jueves, 10 de octubre de 2013

Hunter-gatherers and immigrant farmers lived together for 2,000 years in Central Europe


Stone Age parallel societies existed up to 5,000 years ago / Forager genes also found in today's Europeans

Indigenous hunter-gatherers and immigrant farmers lived side-by-side for more than 2,000 years in Central Europe, before the hunter-gatherer communities died out or adopted the agricultural lifestyle. The results come from a study undertaken by the Institute of Anthropology at Johannes Gutenberg University Mainz (JGU) that has just been published in the eminent journal Science. A team led by Mainz anthropologist Professor Joachim Burger studied bones from the 'Blätterhöhle' cave near Hagen in Germany, where both hunter-gatherers and farmers were buried. "It is commonly assumed that the Central European hunter-gatherers disappeared soon after the arrival of farmers", said Dr. Ruth Bollongino, lead author of the study. "But our study shows that the descendants of Mesolithic Europeans maintained their hunter-gatherer way of life and lived in parallel with the immigrant farmers, for at least 2,000 years. The hunter-gathering lifestyle thus only died out in Central Europe around 5,000 years ago, much later than previously thought." [...] Johannes Gutenberg Universitaet Mainz / eurekalert.org/

Link 2 (University College London) - Link 3 (University of Adelaide)


Actualización 11-10-13. Trazan el mapa de las cuatro migraciones que cambiaron la historia genética de Europa

El análisis del ADN de huesos prehistóricos ha permitido desentrañar los cambios genéticos que dieron origen a las poblaciones modernas de Europa. Dos estudios describen la complejidad de los patrones de migración y las relaciones humanas en el viejo continente desde el Neolítico a la Edad de Bronce, con el cambio de la caza y la recolección a la agricultura y la metalurgia.

El análisis de ADN de dientes y restos óseos prehistóricos ha permitido rastrear la historia genética de la Europa moderna. Dos estudios publicados hoy en Science describen los patrones de migratorios por Centroeuropa durante el cambio hacia a la agricultura entre el Neolítico y la Edad de Bronce. En este periodo muchos cazadores-recolectores mantuvieron sus costumbres mientras otros pueblos ya cultivaban. [...] agenciasinc.es/

Referencias bibliográficas:

Actualización 06-11-13. El último grupo conocido de cazadores-recolectores en Europa Central
Hasta ahora, la comunidad científica creía que las sociedades basadas en la caza y la recolección desaparecieron de Europa Central casi inmediatamente después de la entrada en escena de la agricultura alrededor del año 5000 antes de nuestra era. Sin embargo, los resultados de un nuevo estudio revelan que ese arcaico estilo de vida perduró hasta tiempos mucho más recientes, y que en consecuencia las culturas de los cazadores-recolectores coexistieron durante mucho más tiempo con las sociedades estructuradas en torno a la agricultura y la ganadería...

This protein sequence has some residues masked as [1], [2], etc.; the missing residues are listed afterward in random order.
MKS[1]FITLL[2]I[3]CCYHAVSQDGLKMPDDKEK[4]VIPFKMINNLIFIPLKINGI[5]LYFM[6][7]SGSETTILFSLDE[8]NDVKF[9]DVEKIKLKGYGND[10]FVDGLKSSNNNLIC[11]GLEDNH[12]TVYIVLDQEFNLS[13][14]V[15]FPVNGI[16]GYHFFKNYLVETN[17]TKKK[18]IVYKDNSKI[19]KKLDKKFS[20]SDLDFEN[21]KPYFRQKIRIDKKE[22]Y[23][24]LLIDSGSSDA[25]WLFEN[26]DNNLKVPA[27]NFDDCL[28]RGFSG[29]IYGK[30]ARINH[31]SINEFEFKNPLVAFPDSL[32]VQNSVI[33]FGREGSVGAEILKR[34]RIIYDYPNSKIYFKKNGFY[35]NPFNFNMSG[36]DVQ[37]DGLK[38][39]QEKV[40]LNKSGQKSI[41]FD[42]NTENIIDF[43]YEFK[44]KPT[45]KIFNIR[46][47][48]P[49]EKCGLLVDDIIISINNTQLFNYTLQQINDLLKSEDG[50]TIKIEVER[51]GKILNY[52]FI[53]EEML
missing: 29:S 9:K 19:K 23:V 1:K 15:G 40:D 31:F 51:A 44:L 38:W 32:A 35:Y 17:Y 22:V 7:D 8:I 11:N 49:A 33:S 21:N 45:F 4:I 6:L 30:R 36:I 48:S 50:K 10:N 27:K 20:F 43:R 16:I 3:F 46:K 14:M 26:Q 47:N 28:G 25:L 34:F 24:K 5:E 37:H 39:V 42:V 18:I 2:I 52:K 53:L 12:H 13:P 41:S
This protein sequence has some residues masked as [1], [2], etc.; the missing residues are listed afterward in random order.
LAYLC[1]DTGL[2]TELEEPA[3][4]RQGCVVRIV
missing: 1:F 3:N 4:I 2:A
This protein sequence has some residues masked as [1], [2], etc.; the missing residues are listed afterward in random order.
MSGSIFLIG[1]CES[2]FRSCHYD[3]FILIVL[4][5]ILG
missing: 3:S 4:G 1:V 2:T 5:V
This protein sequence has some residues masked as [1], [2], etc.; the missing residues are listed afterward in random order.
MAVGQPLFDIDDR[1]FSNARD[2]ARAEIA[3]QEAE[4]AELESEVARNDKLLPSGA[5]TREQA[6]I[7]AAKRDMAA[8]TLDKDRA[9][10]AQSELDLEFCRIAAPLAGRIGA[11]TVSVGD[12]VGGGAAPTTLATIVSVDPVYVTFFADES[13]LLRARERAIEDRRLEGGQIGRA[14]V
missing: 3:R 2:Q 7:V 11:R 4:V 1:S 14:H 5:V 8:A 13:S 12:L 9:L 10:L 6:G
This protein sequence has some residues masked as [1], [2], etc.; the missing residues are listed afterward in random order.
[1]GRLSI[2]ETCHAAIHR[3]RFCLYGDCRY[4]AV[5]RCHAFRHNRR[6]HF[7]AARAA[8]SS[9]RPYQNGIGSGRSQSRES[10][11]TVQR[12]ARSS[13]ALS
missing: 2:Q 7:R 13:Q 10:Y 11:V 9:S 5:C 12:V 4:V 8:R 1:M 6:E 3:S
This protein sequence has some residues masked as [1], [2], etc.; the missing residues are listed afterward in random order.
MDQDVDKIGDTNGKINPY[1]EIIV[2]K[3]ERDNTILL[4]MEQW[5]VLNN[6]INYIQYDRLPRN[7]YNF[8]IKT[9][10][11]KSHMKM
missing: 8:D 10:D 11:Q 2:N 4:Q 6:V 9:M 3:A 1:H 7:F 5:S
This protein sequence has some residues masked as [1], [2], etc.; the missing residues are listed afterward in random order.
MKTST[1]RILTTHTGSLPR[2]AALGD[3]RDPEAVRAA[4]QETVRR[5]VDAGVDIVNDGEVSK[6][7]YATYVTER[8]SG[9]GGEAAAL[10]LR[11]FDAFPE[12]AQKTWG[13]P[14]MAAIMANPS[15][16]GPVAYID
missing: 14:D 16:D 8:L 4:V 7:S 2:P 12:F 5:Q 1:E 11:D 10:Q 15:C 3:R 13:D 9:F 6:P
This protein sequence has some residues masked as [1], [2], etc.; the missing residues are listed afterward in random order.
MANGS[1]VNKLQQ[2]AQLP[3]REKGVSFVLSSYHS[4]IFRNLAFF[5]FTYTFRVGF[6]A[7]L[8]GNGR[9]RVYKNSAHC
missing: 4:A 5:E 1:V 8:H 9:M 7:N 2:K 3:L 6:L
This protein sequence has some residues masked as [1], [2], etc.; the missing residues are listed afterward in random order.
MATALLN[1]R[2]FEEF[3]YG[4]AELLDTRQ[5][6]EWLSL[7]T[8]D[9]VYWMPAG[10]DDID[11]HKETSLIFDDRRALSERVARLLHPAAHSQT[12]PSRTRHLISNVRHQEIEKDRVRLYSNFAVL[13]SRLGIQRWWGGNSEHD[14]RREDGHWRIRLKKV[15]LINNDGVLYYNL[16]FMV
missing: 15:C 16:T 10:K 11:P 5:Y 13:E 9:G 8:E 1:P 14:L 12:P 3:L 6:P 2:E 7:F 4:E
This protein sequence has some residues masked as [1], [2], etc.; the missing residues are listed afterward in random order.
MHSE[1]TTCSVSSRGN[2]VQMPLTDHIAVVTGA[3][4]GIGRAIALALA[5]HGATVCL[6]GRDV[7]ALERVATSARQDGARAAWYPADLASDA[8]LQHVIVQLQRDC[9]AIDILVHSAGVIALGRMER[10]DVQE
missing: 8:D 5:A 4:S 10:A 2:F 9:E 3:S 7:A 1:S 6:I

Nueva edición de “Viaja a la Prehistoria”


Teverga se convertirá en un auténtico poblado paleolítico en una nueva edición de “Viaja a la Prehistoria”, que se celebrará los días 12 y 13 de octubre. Más información  / Pdf

Greek police seize 7-millennia-old statuette


The looted female statuette dates from Middle
Neolithic era [Credit: Ethnos] / The Archaeology News Network
AP. Greek police say they have seized a statuette apparently made more than 7,000 years ago, and arrested two men who were allegedly trying to sell it for 3.5 million euros (US$4.7 million).

The suspected antiquities smugglers, both Greeks, were taken into custody in central Athens Tuesday, following a tip-off.

The intact female figure has its arms clasped at the chest, stands 30 centimeters (12 inches) high and is apparently made of marble.

A police statement Wednesday said a government archaeologist pronounced it a genuine work of the Middle Neolithic era — in Greece the period from 5800 to 5300 BC.

It is unclear where the statuette came from. Greece’s strict cultural heritage laws deem all antiquities found in the country to be state property. washingtonpost.com

Baker's Hole site in Swanscombe and Greenhithe put on English Heritage at risk register


A site showing evidence of early Neanderthal man is one of six in Kent put on the English Heritage At Risk list.

The register, updated today, adds Baker's Hole site in Swanscombe and Greenhithe.

It survives as two overgrown islands of unquarried land within a former chalk quarry.

The Palaeolithic site contains undisturbed evidence of early Neanderthal man who lived in Britain between 250,000 and 200,000 years ago and is at risk due to lack of management.

It has become overgrown by thick scrub, and ancient animal remains are decaying from exposure to the elements.

English Heritage and Natural England are planning a detailed survey of the site to develop a long-term management plan. kentonline.co.uk/